Rabbi Nachman of Bratslav observed that when God created the world…it only happened because of God’s ability to allow for pluralistic diversity to come into it. God’s Unending Sameness was contracted, and limited, in order to allow for difference to come into the world.
My teacher, Dr. Avivah Zornberg, sees this understanding of Creation as a metaphor for us, and for our conversations. She teaches that “The very purpose of discourse [in a debate is] to create the world.”
We dialogue together in order to create something new. New relationships. New understandings. We dialogue in order to create the world anew. And our differences make that possible.
Conversations with those who see the world differently are never easy. The 20th century Jewish philosopher Emanuel Levinas described being in relationship with another person as a “traumatic upheaval in experience” because the shock of encountering someone different is so profound and complete.
I stand before you tonight to invite and encourage you to take a position…on the Syrian refugee question…on the question of America’s ongoing racial challenges…on the Iran question…and on all of the other pressing Jewish American questions of the day. But don’t hold on to it privately. Bring that part of yourselves…the way you see the world…and your vision for how to make it a better place…bring that here, into our midst. So that we can learn from one another, and be inspired by one another’s passions.
I am ready, willing, and able to be your nonpartisan guide through the values and principles of our Tradition. But only you can decide for yourselves how those values should be applied to the pressing questions of the day.
Again: that reflection process can happen in the privacy of your own homes, or in quiet meetings between the two of us.
But our community will be enriched if we can respectfully have that dialogue with one another as a larger group.
Join me as we begin that process with two Saturday evening salons that I’ve scheduled for October 24 and January 9th. This year at the salons we will be looking at current events questions through a Jewish lens. It’s my hope that they will be the beginning of a shift in the culture of our congregation that will permit more conversation, rather than less, about the most important issues of the day.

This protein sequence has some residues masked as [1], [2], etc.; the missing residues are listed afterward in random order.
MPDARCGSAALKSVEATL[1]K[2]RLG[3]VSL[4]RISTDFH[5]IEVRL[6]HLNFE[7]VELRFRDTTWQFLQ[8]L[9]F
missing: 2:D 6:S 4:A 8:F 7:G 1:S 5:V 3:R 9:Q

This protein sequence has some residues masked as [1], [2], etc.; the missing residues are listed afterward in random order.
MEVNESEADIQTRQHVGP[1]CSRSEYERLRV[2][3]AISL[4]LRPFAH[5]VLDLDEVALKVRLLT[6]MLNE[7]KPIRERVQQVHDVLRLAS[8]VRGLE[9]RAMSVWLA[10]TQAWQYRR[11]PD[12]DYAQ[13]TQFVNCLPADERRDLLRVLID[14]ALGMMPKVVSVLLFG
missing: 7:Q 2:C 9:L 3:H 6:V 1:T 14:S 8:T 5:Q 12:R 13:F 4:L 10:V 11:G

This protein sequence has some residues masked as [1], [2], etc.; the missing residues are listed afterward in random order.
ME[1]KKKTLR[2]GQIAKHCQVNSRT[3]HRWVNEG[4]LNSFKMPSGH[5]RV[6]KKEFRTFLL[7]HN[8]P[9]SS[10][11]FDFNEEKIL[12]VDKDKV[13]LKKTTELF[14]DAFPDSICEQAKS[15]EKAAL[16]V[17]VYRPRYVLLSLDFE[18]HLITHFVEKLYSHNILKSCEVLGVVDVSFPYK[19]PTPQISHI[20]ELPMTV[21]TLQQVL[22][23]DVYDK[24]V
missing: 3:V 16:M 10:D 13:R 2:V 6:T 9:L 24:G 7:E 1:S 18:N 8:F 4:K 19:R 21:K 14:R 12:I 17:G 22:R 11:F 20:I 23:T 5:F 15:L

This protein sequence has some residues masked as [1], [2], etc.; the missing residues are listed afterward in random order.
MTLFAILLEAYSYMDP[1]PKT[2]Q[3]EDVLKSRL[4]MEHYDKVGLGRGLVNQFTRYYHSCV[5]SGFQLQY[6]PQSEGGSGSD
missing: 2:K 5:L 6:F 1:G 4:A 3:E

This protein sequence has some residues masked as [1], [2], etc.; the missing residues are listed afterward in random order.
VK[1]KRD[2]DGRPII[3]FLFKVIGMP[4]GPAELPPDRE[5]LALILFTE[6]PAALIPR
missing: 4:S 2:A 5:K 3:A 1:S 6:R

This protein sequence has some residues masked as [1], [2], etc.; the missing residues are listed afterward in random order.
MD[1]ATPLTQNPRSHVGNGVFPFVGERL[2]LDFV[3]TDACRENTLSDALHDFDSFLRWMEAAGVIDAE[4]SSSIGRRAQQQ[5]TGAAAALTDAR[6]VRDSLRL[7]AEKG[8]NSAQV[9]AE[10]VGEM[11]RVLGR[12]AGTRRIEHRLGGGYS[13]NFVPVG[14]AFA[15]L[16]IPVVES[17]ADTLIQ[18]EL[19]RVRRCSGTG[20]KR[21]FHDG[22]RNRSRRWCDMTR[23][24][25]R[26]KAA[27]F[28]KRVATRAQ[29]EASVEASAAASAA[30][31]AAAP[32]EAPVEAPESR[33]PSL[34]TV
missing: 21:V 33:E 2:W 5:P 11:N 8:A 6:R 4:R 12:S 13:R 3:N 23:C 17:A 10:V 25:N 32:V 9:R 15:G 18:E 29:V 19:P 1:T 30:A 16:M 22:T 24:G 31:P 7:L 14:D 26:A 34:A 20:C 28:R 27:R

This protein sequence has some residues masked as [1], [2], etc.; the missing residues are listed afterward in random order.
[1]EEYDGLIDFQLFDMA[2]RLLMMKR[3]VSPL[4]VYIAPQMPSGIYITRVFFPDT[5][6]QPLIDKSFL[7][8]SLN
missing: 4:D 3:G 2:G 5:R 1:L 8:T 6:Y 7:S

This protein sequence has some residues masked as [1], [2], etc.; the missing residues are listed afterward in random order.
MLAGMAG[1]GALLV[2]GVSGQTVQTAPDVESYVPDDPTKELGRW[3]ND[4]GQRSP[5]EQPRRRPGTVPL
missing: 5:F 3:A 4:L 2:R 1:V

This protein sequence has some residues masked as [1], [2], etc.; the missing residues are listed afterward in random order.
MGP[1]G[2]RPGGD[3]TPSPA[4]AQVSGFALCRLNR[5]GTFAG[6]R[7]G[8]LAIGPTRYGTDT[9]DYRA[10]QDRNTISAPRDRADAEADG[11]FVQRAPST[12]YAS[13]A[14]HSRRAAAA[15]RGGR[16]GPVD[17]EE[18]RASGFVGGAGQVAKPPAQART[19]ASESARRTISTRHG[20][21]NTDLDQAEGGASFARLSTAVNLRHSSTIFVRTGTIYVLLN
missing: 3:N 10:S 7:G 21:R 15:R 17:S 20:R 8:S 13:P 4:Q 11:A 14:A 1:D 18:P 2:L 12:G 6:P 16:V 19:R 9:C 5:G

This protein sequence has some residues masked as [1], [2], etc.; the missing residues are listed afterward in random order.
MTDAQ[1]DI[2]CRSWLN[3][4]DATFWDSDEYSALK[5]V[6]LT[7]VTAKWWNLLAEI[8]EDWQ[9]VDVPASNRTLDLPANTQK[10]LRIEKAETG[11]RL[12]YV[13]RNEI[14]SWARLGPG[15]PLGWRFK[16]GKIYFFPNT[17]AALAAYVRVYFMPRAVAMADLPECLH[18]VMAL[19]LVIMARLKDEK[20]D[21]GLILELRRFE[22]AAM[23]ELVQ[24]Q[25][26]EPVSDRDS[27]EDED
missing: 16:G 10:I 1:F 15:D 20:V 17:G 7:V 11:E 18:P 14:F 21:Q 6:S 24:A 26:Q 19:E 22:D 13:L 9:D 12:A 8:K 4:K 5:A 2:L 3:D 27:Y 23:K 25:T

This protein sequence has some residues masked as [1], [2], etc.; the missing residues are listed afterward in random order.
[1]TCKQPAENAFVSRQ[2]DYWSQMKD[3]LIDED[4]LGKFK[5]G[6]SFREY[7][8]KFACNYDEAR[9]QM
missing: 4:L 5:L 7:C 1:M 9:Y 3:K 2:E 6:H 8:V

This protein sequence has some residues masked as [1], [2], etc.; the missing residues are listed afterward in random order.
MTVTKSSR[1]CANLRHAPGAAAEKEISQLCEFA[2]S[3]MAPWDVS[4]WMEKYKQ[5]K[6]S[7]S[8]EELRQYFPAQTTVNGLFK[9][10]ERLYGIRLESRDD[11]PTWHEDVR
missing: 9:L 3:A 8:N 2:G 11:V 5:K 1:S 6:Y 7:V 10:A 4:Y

Speaking to the hesitations that so many of us feel about Jewishly entering into the political arena, Rabbi Abraham Joshua Heschel once wrote: “We affirm the principle of [the separation between] church and state. We reject the separation of religion and the human situation.”
Like Heschel, Moses understood that our tradition spoke deeply to human suffering in the world. He felt so strongly about the centrality of this value that he made our ancestors swear a promise to honor it in every generation.
On this night of Kol Nidre: we confront that promise.
Na’aseh v’nishmah was our ancestors’ response.
We, too, can answer na’aseh v’nishma. We can accept the obligation, by listening to one another.
Of course, promising to do this work is not enough. To fulfill the promise will require action. As Menachem Mendl of Kotsk noted: “Do not be satisfied with the speech of your lips and the thought in your heart, […] rather you must arise and do!”
Join me in the coming year on the ‘doing’, as we seek to open a respectful conversation about the pressing issues of the day, so that we can create a new world….a new space that will allow for new relationships, perspectives, and ‘solutions to the pressing challenges of our moment’…to be born.